As Local Motors expands its vehicle portfolio, its original microfactory has undergone an evolution that is changing the way we build. Our Phoenix-area microfactory has been transformed from building high-octane vehicles like the Rally Fighter to assembling high-voltage, self-driving shuttles like Olli.
Located in Chandler, Arizona, our microfactory has undergone a dramatic transformation in recent months to become an agile, cellular manufacturing facility. Until recently, the build floor was used to build the iconic Rally Fighter, Verrado, and Racer vehicles in a traditional, linear way.
Our build floor has all the tools and equipment to enable the Local Motors team to build vehicles in a methodical and safe way, but there’s much more to it. The build floor is optimized with precisely the exact-size wrenches, sockets, and equipment to make building vehicles as efficient as possible. A build floor positions resources in a way to make sure there aren’t “too many cooks in the kitchen” and that tools aren’t moved from their original spot.
Where’s that 18mm deep well socket? It’s right where it should be. Every time.
One of the limitations of the Chandler microfactory before this transformation was that it was optimized primarily for the Rally Fighter. We’ve recently entered into a license agreement with Anytime Auto Works, operated by Buddy Crisp, to build and service Rally Fighters on our behalf. As a result, we now have the opportunity to update the build floor in Chandler to support the manufacturing of multiple vehicles in alignment with local demand and unique requirements of each one. For instance, we’re now able to produce an Olli, Strati, and a cargo drone all within the same facility.
Olli was designed with capabilities unlike any other vehicle we’ve built. It’s loaded with the latest in 3D-printed components, an electric powertrain, a comfortable interior, and uses parts sourced domestically and abroad. After carefully analyzing the way we assembled the first couple of Ollies, we’ve established a pragmatic process to assemble the vehicles in a way to maximize everyone’s time and resources.
Phillip Rayer, our general manager in Phoenix, is more passionate about organized processes, safety, and scalability than anyone I know, and has worked tirelessly to lead efforts to transform our microfactory.
“The transformation of the Chandler microfactory is important to Local Motors because it now gives us a flexibility we’ve never had before,” Rayer said. “Our build team is excited to get to work and create some of the most innovative vehicles on the road.”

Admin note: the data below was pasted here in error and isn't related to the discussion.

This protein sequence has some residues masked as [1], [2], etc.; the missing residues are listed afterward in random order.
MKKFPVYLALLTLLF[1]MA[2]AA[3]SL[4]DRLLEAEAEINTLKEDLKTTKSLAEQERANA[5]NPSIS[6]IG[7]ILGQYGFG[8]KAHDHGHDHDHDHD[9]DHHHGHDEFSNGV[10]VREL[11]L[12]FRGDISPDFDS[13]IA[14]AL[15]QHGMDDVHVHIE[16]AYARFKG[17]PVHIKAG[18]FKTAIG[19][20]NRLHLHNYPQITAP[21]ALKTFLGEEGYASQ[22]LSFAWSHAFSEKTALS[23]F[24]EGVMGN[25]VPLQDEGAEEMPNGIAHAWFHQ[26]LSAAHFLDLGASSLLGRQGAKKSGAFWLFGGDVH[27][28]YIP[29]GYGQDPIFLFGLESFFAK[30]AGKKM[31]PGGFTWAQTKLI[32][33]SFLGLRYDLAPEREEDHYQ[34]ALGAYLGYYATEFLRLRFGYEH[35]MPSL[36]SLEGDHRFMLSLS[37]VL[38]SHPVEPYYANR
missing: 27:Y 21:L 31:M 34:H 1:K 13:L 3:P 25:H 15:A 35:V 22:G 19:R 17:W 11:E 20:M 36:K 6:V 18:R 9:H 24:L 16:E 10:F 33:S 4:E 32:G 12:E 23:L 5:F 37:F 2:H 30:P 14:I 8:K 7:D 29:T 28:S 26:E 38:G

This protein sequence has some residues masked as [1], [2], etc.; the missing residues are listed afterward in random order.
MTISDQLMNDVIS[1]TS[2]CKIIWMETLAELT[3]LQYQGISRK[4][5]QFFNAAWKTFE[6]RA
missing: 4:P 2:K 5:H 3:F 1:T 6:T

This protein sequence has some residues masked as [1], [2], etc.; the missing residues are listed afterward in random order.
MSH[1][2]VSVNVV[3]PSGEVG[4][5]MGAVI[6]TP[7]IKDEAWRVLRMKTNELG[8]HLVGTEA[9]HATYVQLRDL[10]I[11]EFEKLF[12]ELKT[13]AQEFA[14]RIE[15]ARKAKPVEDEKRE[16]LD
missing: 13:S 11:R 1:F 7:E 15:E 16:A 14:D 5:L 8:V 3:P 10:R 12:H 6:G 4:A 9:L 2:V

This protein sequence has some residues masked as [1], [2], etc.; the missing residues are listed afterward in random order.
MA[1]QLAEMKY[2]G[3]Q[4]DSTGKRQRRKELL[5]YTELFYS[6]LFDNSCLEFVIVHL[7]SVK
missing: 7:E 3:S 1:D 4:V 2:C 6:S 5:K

As a lean manufacturing methodology, the goal of cellular manufacturing is to move as quickly as possible, make a wide variety of similar products, and produce as little waste as possible. The benefits for Local Motors include reduced setup time, reduced flow distance and increased production lead time.
As an employee, it’s refreshing to see the new look of the 20,000-square-foot microfactory. With the racks of old inventory now gone and a trimmed set of tools and equipment, the space has opened up so everyone can observe the end-to-end build process of Olli and other vehicles.
There are now six universal stages within the cellular manufacturing model that can apply to current and future vehicles in our portfolio. Here are the stages:
Stage 1: Chassis
Stage 2: Electrical
Stage 3: Harness
Stage 4: Exterior
Stage 5: Interior
Stage 6: Final Assembly & Test
With an optimized build floor, we’re now able to build Ollies in a parallel fashion. Building multiple vehicles at once speeds up the production process and enables our versatile build floor team to focus on their specialties — resulting in deep mastery in one or more areas.
The build floor optimization hasn’t only happened in Chandler; our Knoxville Microfactory has been designed in a similar way.
The microfactory transformation is not only about the equipment or tools. It’s about how people can best apply their skills to create amazing vehicles. Our build floor transformation creates new opportunities for personal and professional development since every automotive engineer and build technician is critical to the success of the vehicle.
The transformation of our build floor is a reflection of our team’s willingness and ability to adapt quickly to changing market conditions. Could one of the big automotive manufacturers evolve this quickly if they developed a hit vehicle? I’m not so sure they could. And that’s why we welcome the future of transportation, no matter how many wheels or seats the next vehicle has.